It uses stories of individuals and families to illustrate the big picture of the global trading scene superbly. These stories are well very chosen, and wonderfully told. Harriet's warmth and affection for the people about whom she is writing comes across so powerfully.

It places Fairtrade within the broad context of Trade Justice, which for me is essential. Arguably if the world's trading systems were fair there would be no need for Fairtrade.

It does all this with a powerful conviction and a forceful passion - a passionate anger at the manifold injustices of global trading systems that so savagely damage the lives and livelihoods of tens of millions of farmers and other producers worldwide, and a passionate commitment to do something practical about it.

It is an informative, inspiring and indispensable book.

Buy it now!

Joe Human
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4.0 out of 5 stars What (or rather who) Fair Trade is really about..., 31 Jan. 2010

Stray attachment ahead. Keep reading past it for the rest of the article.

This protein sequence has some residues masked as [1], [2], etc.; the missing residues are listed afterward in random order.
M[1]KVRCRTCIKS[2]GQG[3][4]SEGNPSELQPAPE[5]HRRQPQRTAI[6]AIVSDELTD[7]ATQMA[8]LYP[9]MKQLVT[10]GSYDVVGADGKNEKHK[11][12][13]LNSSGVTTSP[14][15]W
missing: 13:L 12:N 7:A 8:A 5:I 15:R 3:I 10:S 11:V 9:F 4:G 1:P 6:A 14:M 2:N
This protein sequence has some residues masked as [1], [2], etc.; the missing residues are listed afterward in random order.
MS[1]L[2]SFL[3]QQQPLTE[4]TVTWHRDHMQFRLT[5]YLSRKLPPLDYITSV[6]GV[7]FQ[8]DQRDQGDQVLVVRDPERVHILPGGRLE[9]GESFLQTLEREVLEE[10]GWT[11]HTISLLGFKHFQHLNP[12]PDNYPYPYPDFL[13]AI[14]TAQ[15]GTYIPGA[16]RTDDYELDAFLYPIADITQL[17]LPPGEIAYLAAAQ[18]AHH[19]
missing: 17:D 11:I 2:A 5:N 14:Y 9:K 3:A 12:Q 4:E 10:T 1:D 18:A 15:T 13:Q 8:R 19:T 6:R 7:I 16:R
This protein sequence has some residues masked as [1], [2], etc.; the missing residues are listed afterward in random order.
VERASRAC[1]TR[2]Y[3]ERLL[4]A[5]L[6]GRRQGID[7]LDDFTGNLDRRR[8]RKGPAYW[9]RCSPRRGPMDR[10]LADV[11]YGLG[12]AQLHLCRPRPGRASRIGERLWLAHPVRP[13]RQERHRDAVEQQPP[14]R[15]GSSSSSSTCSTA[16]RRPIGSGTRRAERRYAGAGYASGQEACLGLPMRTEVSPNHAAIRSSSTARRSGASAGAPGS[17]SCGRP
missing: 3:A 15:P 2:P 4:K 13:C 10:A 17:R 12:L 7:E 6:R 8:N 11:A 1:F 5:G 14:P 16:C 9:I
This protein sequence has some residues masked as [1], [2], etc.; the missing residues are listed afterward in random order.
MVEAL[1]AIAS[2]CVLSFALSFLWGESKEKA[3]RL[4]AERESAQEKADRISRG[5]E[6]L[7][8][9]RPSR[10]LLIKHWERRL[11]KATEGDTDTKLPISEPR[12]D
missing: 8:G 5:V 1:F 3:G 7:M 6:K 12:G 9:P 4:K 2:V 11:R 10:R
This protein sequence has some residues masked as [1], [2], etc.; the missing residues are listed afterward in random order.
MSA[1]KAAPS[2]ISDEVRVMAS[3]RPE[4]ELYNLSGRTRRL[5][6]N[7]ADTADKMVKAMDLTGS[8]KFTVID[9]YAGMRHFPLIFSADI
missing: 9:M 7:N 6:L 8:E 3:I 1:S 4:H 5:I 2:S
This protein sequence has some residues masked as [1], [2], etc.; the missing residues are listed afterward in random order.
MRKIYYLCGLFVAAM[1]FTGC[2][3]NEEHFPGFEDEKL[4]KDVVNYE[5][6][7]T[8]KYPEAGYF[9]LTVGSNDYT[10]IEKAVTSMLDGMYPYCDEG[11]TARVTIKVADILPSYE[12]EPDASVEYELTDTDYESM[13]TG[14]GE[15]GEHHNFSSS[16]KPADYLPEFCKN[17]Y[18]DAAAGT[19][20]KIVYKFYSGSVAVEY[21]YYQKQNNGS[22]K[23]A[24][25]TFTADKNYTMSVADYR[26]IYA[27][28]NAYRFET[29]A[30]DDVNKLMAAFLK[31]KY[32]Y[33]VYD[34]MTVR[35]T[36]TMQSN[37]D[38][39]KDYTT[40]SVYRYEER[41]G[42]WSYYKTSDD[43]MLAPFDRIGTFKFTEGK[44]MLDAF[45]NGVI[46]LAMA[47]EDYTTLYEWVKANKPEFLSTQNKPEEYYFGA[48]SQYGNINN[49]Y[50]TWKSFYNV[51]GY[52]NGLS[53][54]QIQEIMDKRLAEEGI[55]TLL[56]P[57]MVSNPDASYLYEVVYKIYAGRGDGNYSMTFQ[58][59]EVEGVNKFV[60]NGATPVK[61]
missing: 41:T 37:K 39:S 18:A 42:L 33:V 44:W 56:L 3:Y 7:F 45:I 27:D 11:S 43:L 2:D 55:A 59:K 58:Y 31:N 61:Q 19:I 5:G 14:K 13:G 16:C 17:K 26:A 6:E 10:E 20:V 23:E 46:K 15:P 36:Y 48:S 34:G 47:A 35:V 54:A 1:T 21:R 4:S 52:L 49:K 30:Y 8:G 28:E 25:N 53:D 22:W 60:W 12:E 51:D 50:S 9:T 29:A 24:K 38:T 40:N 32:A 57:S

By 
Jeremy Bevan (West Midlands, UK) - See all my reviews
(TOP 1000 REVIEWER)    (REAL NAME)   
This review is from: Fighting the Banana Wars and Other Fairtrade Battles (Paperback)
Fair Trade products are now such a familiar part of the mainstream that it's easy to take their impact for granted. It's timely, then, that Harriet Lamb and Ben Jackson should have set out the Fair Trade story here - everything from bananas and coffee to cotton and flowers. The book is a great reminder that Fair Trade is about people - small farmers and their children, now schooled where once they were not; about human potential developed - as seen in the business acumen of John Kanjagaile in Tanzania and the supervisory management skills of Maria Malan in South Africa. But it's also a reminder that Fair Trade hasn't reached its goal, and that it needs to grow. The final, necessary, chapter `Ten steps you can take' (everything from Fair Trade towns to investing in Fair Trade) is an excellent resource for kick-starting that growth. I felt the book perhaps needed more on the importance of fairer terms of international trade to set the fine achievements of Fair Trade against a broader canvas, but overall, this is an excellent and warmly human account.
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4 of 5 people found the following review helpful
5.0 out of 5 stars Inspiring, Informative and Insightful!, 25 Mar. 2008
This is a brilliant book, it will make you cry, it will make you laugh and most of all, it will inspire you to change the way you shop! It will connect you with the people who grow and produce the food and clothes that you buy.